Woman freed from jail after false retraction of rape

A 28-year-old woman jailed for falsely retracting rape charges against her husband has been freed by the Court of Appeal in London.

She had been jailed by a judge at Mold Crown Court for eight months after admitting a charge of perverting the course of justice.

The Appeal Court judges ordered her to serve a community sentence with a two-year supervision order instead.

The woman, from Powys, was jailed earlier this month.

The jail sentence was overturned by the Lord Chief Justice, Lord Judge, sitting with Mr Justice Calvert-Smith and Mr Justice Griffith Williams.

Lord Judge said the woman's sentence when she appeared at Mold Crown Court "had to be assessed on the basis that she had perverted the course of justice by falsely retracting a truthful allegation that her husband had indeed raped her".

He added: "On her account - and we emphasise that we have not heard his - she was subjected to violent abuse and became very fearful of him."

The court heard that last year the woman's husband pleaded not guilty to six charges of rape, but she later said the allegations she had made were false.

The prosecution offered no evidence against him when he appeared at Mold Crown Court.


Initially the woman was charged with perverting the course of justice on the basis of making a false complaint, but she later asserted that it was the retraction, rather than the allegation of rape, which was false.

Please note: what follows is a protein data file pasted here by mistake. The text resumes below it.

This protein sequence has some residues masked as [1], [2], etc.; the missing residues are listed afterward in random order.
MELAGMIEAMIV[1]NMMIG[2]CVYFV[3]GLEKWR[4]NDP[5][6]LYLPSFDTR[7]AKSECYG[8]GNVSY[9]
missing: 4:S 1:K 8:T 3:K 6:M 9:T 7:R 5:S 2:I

Lord Judge said that when the woman was questioned she described feeling under pressure and an "immense sense of guilt" and told of being in "an emotional and confused state".

He said that perverting the course of justice included the retraction of truthful allegations or evidence.

He added: "The difference between the culpability of the individual who instigates a false complaint against an innocent man and the complainant who retracts a truthful allegation against a guilty man will often be very marked."

He said experience had shown that withdrawal of a truthful complaint of a crime committed within a domestic environment often stemmed from pressure "sometimes direct, sometimes indirect, sometimes immensely subtle".


Women who were raped by a husband or partner, whose behaviour involved "dominance, power and control over her", became "extremely vulnerable," he said.

Lord Judge said sentencing judges should "recognise and allow for the pressures in which the truthful complainant in such a relationship has been exposed".

There should be, he added, a "broad measure of compassion" for a woman who had been "victimised".

The judge said: "This is an extreme case and we hope that it will be very exceptional for cases of this kind to be prosecuted to conviction in the Crown Court."

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